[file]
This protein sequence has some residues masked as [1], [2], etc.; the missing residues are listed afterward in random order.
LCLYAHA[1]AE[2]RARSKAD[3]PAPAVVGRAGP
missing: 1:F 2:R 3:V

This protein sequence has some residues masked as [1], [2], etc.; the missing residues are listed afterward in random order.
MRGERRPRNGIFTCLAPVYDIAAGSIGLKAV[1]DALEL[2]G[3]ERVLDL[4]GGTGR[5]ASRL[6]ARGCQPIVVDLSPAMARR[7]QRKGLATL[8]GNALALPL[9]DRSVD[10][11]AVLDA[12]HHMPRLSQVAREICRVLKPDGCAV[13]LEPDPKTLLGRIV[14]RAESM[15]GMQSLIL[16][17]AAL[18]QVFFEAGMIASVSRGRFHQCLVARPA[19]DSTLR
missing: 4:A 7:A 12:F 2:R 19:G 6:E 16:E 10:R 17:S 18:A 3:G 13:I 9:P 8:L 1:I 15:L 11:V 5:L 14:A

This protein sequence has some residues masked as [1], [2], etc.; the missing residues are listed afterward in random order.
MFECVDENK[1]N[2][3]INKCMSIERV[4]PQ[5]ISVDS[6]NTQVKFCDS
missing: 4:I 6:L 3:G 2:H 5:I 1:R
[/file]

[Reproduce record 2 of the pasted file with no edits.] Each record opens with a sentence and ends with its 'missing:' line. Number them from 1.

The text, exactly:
This protein sequence has some residues masked as [1], [2], etc.; the missing residues are listed afterward in random order.
MRGERRPRNGIFTCLAPVYDIAAGSIGLKAV[1]DALEL[2]G[3]ERVLDL[4]GGTGR[5]ASRL[6]ARGCQPIVVDLSPAMARR[7]QRKGLATL[8]GNALALPL[9]DRSVD[10][11]AVLDA[12]HHMPRLSQVAREICRVLKPDGCAV[13]LEPDPKTLLGRIV[14]RAESM[15]GMQSLIL[16][17]AAL[18]QVFFEAGMIASVSRGRFHQCLVARPA[19]DSTLR
missing: 4:A 7:A 12:F 2:R 19:G 6:E 16:E 10:R 17:S 18:A 3:G 13:I 9:P 8:L 1:I 15:L 11:V 5:L 14:A